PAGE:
Re:More Publicly Financed Toys for the Wealthy (0)

Anonymous Coward | more than 4 years ago | (#30970906)

Because it's not just about you.

Re:More Publicly Financed Toys for the Wealthy (2, Insightful)

drinkypoo (153816) | more than 4 years ago | (#30970914)

The Tesla model S sedan will retail for $50,000+ which means that less than 20% (and that is being very generous) of Americans will be able to afford this car.

We're talking about a group of people who tend to buy luxury cars with poor mileage, so it's a good idea to get them into something efficient. These are also the people that others want to emulate; if the roadster is any indication, the Model S will be driven by celebrities first. Cigarettes became popular in the USA only after the smoking industry paid Hollywood to include smoking scenes in movies. The same is true of Diamonds, which are a semi-precious stone whose supply is controlled to make it precious.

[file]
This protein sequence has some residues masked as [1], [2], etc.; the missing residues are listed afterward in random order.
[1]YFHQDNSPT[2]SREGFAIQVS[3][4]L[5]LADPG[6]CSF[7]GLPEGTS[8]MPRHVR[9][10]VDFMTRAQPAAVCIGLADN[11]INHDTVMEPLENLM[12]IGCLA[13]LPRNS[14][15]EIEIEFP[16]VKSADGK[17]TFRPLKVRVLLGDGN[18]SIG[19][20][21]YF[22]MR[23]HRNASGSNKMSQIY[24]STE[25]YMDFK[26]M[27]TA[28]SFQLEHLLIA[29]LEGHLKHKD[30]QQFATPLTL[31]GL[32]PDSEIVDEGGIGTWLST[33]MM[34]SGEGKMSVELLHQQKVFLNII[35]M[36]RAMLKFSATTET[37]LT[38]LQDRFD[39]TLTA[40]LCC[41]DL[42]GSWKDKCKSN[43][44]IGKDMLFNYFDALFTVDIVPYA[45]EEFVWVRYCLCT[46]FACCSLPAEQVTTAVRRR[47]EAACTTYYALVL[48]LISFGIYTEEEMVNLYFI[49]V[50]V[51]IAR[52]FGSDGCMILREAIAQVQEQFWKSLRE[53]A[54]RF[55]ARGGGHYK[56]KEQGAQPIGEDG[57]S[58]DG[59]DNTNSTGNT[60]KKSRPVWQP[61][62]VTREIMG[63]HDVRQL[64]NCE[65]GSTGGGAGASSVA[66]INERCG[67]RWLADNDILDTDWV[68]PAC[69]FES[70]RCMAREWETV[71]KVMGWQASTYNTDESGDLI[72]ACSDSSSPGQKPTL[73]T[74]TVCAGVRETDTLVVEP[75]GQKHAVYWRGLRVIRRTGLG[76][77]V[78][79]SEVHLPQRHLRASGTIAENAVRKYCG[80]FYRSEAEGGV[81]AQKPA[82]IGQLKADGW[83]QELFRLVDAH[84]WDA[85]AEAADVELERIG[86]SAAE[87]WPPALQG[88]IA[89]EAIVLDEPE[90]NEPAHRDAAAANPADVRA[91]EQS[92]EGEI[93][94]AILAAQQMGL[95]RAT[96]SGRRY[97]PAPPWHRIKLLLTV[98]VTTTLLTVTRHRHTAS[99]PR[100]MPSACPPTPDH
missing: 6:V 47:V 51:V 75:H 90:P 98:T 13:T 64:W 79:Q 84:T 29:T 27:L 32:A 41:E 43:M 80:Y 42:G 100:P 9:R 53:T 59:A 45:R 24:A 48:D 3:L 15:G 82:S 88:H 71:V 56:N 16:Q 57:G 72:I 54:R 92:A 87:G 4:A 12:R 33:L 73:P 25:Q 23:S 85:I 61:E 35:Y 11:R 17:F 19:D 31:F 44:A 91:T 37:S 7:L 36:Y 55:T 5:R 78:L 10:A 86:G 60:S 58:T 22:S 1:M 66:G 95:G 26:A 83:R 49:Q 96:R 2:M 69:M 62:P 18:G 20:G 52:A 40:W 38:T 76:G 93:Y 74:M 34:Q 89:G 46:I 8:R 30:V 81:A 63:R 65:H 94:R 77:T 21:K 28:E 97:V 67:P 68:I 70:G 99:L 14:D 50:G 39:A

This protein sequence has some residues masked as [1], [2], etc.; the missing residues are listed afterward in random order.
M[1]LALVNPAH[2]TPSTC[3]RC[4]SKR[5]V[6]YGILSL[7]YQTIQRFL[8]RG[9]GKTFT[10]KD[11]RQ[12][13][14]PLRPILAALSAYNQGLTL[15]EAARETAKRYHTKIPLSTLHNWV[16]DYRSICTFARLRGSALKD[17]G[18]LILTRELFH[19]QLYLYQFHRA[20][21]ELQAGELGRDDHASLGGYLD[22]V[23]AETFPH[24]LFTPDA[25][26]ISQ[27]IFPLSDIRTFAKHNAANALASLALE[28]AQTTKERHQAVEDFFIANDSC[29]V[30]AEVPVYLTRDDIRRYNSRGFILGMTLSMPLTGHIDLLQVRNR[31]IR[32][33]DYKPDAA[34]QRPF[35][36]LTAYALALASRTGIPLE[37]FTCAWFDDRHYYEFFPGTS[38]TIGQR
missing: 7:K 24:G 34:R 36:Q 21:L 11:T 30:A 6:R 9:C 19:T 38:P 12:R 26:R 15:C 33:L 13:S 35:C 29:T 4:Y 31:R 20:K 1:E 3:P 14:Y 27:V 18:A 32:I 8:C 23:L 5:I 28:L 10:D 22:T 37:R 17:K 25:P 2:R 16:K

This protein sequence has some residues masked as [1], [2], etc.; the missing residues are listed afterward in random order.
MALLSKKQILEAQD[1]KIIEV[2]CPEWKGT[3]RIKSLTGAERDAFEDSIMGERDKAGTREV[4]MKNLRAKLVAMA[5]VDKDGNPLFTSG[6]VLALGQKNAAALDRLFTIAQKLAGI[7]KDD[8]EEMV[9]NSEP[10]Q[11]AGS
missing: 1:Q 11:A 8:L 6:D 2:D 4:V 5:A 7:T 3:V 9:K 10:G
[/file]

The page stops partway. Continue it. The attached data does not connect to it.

Tesla is a niche and it will always be niche.

ESL?

Why should the taxpayers be financing car production by boutique manufacturers for wealthy people?

They shouldn't be. However, taxpayers have actually financed limits on emission controls: California had a master plan for forcing automakers to produce less-polluting cars, and the federal government threatened to sue California if we did so. As a kid I used to be against smog laws. Then I grew up a little and woke up to the fact that everything we do affects someone else, and that my convenience or taste in autos should not impact another's breathing. Right now I'm in Panama, where there are no emissions controls. Cars with 2.5 liter or even smaller diesels put out dramatically more unburned hydrocarbons (and presumably, every other kind of pollution) than my 7.3 liter IDI diesel, in my 1992 F250. I've had a low-grade persistent cough since I got here, and it has only gone away since coming to Bocas town, on an island peninsula. The big difference here is the lack of cars; there's hardly any here because nothing is very far from anything. Another big difference of course is the lack of burning; it's not so agricultural here, and what there is isn't handled in the "green revolution" factory farming manner, it's more natives picking [naturally] organic fruit. Now I love emissions laws, even the periodic retesting.